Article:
U.S. stocks fell after jobless claims showed that the labor market is still strong, complicating the picture for the Federal Reserve's rates path.
The S&P 500 fell 1.9%, the tech-focused Nasdaq Composite Index dipped about 2.1%, and the Dow Jones Industrial Average dropped about 1.7%.
The Labor Department said worker filings for U.S. unemployment benefits jumped more than 10% last week. But jobless claims are still historically low as demand for labor outstrips the number of people looking for work. The monthly jobs report, which is closely watched by investors, will be released Friday.
Earlier, in Asia, Japan's Nikkei Stock Average rose 0.6% -- its highest level since Aug. 26. Gains were led by electronics and financial stocks thanks partly to the yen's recent weakness.
Chinese shares ended lower after the country released muted February inflation data, indicating weak consumer demand. Consumption and insurance stocks weighed on the market while telecom names were higher in volatile trading. The benchmark Shanghai Composite Index ended 0.2% lower. The Shenzhen Composite Index fell 0.1% and the ChiNext Price Index declined 0.2%.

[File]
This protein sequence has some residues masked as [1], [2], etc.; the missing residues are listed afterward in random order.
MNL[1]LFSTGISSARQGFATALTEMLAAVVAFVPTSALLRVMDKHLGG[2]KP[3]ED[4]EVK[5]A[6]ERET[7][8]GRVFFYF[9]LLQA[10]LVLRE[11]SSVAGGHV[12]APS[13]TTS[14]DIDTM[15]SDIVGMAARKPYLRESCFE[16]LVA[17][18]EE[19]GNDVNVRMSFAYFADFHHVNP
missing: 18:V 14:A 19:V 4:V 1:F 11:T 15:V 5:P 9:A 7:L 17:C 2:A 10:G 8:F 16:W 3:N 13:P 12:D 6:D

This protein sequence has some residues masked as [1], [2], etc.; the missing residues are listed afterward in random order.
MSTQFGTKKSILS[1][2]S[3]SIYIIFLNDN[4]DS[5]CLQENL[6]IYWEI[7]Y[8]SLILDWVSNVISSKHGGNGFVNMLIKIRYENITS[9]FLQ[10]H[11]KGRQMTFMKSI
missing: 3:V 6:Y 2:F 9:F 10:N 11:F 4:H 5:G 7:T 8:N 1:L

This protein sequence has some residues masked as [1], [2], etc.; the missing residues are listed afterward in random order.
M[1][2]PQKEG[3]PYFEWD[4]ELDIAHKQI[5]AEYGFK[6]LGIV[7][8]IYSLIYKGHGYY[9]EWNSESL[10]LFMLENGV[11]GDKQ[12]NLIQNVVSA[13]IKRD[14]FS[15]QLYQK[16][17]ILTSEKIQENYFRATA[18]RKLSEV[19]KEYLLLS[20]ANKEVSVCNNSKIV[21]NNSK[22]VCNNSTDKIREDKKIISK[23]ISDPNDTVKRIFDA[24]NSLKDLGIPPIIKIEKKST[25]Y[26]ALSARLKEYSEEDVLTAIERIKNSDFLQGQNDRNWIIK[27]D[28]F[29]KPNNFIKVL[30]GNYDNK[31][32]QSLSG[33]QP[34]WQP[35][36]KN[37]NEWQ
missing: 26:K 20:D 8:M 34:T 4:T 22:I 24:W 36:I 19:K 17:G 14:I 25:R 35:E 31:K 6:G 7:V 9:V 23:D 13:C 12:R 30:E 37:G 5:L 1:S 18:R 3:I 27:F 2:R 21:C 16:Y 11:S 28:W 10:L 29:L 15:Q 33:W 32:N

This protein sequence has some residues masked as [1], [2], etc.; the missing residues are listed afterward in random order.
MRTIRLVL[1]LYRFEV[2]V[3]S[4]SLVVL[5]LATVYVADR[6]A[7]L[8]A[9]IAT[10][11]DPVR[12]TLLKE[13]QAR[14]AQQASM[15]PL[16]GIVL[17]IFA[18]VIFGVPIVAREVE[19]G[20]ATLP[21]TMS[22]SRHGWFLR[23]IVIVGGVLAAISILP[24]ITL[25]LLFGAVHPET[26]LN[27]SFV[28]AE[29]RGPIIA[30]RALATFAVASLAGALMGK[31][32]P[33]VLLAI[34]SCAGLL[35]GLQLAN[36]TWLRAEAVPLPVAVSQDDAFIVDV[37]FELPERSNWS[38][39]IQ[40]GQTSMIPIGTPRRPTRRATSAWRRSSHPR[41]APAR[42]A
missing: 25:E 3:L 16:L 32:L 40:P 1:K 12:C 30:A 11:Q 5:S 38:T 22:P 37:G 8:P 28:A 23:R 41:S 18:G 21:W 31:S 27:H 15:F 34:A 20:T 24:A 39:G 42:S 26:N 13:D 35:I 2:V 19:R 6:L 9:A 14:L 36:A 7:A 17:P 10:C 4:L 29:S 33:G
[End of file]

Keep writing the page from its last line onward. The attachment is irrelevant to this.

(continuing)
Elsewhere, New Zealand's NZX-50 closed 0.25% lower as concern over interest rates and inflation kept the benchmark index on course for its longest run of weekly losses in more than two years.
And Australia's S&P/ASX 200 closed 0.1% higher as strength in the financial and tech sectors helped offset losses among mining stocks. The tech sector rose 2.7%, as accounting software provider Xero surged 11% on the announcement of cost cuts aimed at boosting profitability.